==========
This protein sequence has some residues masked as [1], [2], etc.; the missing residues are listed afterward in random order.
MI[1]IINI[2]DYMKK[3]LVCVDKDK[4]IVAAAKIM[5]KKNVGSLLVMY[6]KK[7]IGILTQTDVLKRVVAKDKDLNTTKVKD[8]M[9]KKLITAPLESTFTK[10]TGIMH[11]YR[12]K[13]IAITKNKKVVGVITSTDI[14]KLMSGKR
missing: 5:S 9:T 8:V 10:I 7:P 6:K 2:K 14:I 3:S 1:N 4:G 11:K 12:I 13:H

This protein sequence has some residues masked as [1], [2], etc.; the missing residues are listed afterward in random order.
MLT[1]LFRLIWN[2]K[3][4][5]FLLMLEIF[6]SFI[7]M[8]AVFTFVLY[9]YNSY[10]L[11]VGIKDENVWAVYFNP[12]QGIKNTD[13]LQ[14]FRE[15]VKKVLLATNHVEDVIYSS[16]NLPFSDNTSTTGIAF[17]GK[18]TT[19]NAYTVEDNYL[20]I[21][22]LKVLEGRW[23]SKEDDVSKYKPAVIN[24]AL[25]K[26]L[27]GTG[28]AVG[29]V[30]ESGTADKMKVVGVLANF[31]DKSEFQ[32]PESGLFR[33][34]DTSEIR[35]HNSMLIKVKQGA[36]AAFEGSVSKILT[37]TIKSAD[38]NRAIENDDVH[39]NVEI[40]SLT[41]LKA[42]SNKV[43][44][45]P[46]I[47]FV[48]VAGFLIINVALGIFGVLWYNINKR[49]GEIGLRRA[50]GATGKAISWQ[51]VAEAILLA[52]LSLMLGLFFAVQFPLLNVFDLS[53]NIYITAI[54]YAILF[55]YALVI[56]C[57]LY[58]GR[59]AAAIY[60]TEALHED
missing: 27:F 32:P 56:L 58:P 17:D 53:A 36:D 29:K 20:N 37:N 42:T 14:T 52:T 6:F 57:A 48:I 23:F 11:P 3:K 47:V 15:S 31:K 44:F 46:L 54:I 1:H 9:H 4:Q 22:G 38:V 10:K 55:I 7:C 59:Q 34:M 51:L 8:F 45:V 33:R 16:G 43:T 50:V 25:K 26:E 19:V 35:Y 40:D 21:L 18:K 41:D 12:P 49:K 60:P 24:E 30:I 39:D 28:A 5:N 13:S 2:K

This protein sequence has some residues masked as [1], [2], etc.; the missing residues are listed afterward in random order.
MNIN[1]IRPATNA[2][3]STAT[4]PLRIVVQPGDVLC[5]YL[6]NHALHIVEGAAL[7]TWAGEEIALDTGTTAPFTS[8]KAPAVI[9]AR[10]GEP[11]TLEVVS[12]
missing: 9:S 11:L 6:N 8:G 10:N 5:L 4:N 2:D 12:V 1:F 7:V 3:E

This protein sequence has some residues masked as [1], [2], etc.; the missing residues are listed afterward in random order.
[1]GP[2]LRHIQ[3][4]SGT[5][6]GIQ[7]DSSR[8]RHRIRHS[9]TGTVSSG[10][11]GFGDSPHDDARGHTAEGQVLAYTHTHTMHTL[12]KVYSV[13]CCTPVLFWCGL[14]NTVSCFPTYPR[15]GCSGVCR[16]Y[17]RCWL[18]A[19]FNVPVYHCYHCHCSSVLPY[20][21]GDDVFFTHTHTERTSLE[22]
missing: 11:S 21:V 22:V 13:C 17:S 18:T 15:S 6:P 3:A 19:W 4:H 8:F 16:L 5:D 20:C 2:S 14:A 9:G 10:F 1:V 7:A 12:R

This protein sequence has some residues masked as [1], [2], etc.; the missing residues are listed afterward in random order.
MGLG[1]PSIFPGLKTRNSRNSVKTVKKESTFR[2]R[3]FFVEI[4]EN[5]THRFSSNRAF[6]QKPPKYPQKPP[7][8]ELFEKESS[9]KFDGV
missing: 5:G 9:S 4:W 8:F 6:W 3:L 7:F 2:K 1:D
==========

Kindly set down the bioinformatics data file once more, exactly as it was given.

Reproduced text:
This protein sequence has some residues masked as [1], [2], etc.; the missing residues are listed afterward in random order.
MI[1]IINI[2]DYMKK[3]LVCVDKDK[4]IVAAAKIM[5]KKNVGSLLVMY[6]KK[7]IGILTQTDVLKRVVAKDKDLNTTKVKD[8]M[9]KKLITAPLESTFTK[10]TGIMH[11]YR[12]K[13]IAITKNKKVVGVITSTDI[14]KLMSGKR
missing: 5:S 9:T 8:V 10:I 7:P 6:K 2:K 14:I 3:S 1:N 4:G 11:K 12:I 13:H

This protein sequence has some residues masked as [1], [2], etc.; the missing residues are listed afterward in random order.
MLT[1]LFRLIWN[2]K[3][4][5]FLLMLEIF[6]SFI[7]M[8]AVFTFVLY[9]YNSY[10]L[11]VGIKDENVWAVYFNP[12]QGIKNTD[13]LQ[14]FRE[15]VKKVLLATNHVEDVIYSS[16]NLPFSDNTSTTGIAF[17]GK[18]TT[19]NAYTVEDNYL[20]I[21][22]LKVLEGRW[23]SKEDDVSKYKPAVIN[24]AL[25]K[26]L[27]GTG[28]AVG[29]V[30]ESGTADKMKVVGVLANF[31]DKSEFQ[32]PESGLFR[33][34]DTSEIR[35]HNSMLIKVKQGA[36]AAFEGSVSKILT[37]TIKSAD[38]NRAIENDDVH[39]NVEI[40]SLT[41]LKA[42]SNKV[43][44][45]P[46]I[47]FV[48]VAGFLIINVALGIFGVLWYNINKR[49]GEIGLRRA[50]GATGKAISWQ[51]VAEAILLA[52]LSLMLGLFFAVQFPLLNVFDLS[53]NIYITAI[54]YAILF[55]YALVI[56]C[57]LY[58]GR[59]AAAIY[60]TEALHED
missing: 27:F 32:P 56:L 58:P 17:D 53:A 36:D 29:K 20:N 37:N 42:T 14:T 52:T 6:F 57:A 48:I 23:F 11:P 3:K 47:V 15:S 31:K 44:F 46:L 54:I 1:H 9:H 4:Q 22:G 38:V 10:K 55:I 7:C 59:Q 34:M 51:L 8:F 45:V 33:R 16:G 43:T 50:V 25:K 26:E 19:V 35:Y 40:D 21:L 18:K 41:D 12:P 49:K 60:P 24:E 30:I 39:D 28:A 5:N 13:S 2:K

This protein sequence has some residues masked as [1], [2], etc.; the missing residues are listed afterward in random order.
MNIN[1]IRPATNA[2][3]STAT[4]PLRIVVQPGDVLC[5]YL[6]NHALHIVEGAAL[7]TWAGEEIALDTGTTAPFTS[8]KAPAVI[9]AR[10]GEP[11]TLEVVS[12]
missing: 9:S 11:L 6:N 8:G 10:N 5:L 4:N 2:D 12:V 1:F 7:V 3:E

This protein sequence has some residues masked as [1], [2], etc.; the missing residues are listed afterward in random order.
[1]GP[2]LRHIQ[3][4]SGT[5][6]GIQ[7]DSSR[8]RHRIRHS[9]TGTVSSG[10][11]GFGDSPHDDARGHTAEGQVLAYTHTHTMHTL[12]KVYSV[13]CCTPVLFWCGL[14]NTVSCFPTYPR[15]GCSGVCR[16]Y[17]RCWL[18]A[19]FNVPVYHCYHCHCSSVLPY[20][21]GDDVFFTHTHTERTSLE[22]
missing: 11:S 21:V 22:V 13:C 17:S 18:T 15:S 6:P 3:A 19:W 4:H 8:F 16:L 5:D 20:C 2:S 14:A 9:G 10:F 1:V 7:A 12:R

This protein sequence has some residues masked as [1], [2], etc.; the missing residues are listed afterward in random order.
MGLG[1]PSIFPGLKTRNSRNSVKTVKKESTFR[2]R[3]FFVEI[4]EN[5]THRFSSNRAF[6]QKPPKYPQKPP[7][8]ELFEKESS[9]KFDGV
missing: 5:G 9:S 4:W 8:F 6:W 3:L 7:F 2:K 1:D